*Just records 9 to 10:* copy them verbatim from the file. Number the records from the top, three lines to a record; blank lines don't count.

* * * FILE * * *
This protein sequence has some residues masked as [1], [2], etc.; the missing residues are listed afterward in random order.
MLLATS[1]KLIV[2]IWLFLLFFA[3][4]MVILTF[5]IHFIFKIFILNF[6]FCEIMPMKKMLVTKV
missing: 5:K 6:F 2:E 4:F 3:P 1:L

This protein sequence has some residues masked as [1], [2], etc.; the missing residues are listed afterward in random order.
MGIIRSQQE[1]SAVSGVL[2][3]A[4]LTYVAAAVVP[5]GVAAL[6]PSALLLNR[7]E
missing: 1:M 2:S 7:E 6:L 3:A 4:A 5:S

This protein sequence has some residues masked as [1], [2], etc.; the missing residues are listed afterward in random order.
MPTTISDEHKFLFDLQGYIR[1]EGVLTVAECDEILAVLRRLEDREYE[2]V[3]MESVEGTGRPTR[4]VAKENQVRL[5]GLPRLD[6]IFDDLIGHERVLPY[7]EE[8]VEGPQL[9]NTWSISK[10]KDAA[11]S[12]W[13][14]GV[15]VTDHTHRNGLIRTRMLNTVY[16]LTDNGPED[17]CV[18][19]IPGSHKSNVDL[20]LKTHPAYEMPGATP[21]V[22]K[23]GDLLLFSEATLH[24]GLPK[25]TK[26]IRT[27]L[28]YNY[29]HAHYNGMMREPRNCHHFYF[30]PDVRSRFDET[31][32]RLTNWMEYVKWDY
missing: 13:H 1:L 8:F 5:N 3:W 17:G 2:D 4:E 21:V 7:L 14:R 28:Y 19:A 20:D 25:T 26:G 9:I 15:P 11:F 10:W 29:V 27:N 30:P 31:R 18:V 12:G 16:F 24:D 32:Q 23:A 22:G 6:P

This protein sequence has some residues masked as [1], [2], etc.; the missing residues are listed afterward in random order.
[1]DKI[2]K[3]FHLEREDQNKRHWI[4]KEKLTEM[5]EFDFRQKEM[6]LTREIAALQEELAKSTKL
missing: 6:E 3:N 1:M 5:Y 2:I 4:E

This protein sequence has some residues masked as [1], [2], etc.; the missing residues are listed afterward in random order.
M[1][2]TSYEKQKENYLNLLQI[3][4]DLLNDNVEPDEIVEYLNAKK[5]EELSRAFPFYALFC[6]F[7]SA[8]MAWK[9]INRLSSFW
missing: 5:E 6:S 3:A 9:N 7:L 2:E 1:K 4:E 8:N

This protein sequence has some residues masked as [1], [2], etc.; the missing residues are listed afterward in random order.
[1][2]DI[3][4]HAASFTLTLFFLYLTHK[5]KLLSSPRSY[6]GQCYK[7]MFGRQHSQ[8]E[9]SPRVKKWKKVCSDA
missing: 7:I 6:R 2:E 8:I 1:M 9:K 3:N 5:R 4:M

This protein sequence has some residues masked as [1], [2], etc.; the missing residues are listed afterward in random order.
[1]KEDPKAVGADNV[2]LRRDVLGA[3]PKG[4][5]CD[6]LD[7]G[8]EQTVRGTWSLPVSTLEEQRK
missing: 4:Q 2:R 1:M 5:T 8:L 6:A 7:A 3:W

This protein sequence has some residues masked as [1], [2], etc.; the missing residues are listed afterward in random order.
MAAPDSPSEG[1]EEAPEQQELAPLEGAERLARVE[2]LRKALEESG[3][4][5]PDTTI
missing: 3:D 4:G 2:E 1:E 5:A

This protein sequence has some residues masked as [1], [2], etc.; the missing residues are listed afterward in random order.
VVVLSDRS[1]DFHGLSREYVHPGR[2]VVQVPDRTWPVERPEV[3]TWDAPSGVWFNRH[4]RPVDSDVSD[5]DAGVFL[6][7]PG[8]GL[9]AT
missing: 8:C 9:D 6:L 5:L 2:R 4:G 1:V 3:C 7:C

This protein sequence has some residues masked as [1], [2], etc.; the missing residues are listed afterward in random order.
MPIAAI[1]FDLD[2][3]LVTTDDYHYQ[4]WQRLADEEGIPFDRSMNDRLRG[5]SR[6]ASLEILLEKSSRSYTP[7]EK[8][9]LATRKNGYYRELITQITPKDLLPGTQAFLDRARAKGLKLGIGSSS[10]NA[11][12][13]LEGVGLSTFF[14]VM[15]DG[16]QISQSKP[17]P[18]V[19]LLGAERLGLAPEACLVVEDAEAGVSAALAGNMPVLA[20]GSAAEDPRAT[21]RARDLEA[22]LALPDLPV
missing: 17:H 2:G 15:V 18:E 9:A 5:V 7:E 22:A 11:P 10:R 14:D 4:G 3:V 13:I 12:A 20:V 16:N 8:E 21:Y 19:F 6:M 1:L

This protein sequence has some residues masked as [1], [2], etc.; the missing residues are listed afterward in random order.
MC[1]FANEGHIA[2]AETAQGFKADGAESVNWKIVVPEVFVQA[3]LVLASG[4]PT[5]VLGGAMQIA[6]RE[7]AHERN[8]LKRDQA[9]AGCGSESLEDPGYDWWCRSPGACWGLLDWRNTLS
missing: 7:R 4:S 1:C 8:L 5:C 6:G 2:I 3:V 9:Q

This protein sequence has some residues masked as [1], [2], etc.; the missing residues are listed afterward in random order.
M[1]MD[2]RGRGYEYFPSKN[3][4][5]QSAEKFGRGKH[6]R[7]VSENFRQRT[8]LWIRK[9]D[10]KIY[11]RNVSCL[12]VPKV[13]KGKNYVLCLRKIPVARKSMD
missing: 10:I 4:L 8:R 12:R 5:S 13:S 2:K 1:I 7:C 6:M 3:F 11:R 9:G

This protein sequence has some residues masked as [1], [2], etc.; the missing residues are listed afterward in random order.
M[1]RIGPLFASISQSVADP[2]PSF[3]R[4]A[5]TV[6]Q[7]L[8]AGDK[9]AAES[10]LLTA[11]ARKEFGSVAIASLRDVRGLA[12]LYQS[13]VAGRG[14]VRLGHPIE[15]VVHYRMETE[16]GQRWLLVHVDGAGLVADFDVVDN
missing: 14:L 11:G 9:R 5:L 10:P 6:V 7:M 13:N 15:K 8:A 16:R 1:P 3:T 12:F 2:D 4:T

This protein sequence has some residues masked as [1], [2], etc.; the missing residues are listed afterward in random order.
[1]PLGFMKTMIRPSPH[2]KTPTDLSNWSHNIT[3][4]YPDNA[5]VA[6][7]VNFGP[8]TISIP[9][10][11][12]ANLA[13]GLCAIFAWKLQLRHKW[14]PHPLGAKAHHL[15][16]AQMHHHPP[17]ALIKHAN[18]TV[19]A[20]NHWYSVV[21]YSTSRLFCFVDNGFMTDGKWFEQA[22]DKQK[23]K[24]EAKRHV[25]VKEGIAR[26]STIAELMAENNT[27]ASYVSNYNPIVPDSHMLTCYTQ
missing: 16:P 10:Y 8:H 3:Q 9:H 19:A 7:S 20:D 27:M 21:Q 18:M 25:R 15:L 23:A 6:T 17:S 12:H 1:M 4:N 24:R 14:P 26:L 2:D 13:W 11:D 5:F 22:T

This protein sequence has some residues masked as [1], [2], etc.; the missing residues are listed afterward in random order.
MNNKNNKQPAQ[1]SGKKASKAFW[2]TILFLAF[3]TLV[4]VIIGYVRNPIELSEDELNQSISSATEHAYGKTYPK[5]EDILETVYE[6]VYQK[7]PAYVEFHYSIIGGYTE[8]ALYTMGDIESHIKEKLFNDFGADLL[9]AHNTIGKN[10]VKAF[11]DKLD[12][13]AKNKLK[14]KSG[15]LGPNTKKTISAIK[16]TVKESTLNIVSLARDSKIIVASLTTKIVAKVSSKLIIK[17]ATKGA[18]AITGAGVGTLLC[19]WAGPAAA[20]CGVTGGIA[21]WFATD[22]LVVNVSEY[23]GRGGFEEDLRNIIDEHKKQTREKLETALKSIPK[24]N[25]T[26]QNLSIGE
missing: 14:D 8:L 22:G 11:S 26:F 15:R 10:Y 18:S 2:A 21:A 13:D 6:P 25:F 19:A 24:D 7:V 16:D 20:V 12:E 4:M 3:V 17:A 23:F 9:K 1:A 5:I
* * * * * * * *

This protein sequence has some residues masked as [1], [2], etc.; the missing residues are listed afterward in random order.
VVVLSDRS[1]DFHGLSREYVHPGR[2]VVQVPDRTWPVERPEV[3]TWDAPSGVWFNRH[4]RPVDSDVSD[5]DAGVFL[6][7]PG[8]GL[9]AT
missing: 8:C 9:D 6:L 5:L 2:R 4:G 1:V 3:C 7:C

This protein sequence has some residues masked as [1], [2], etc.; the missing residues are listed afterward in random order.
MPIAAI[1]FDLD[2][3]LVTTDDYHYQ[4]WQRLADEEGIPFDRSMNDRLRG[5]SR[6]ASLEILLEKSSRSYTP[7]EK[8][9]LATRKNGYYRELITQITPKDLLPGTQAFLDRARAKGLKLGIGSSS[10]NA[11][12][13]LEGVGLSTFF[14]VM[15]DG[16]QISQSKP[17]P[18]V[19]LLGAERLGLAPEACLVVEDAEAGVSAALAGNMPVLA[20]GSAAEDPRAT[21]RARDLEA[22]LALPDLPV
missing: 17:H 2:G 15:V 18:E 9:A 5:V 7:E 22:A 11:P 10:R 14:D 4:G 3:V 13:I 12:A 20:V 16:N 8:E 21:Y 19:F 6:M 1:L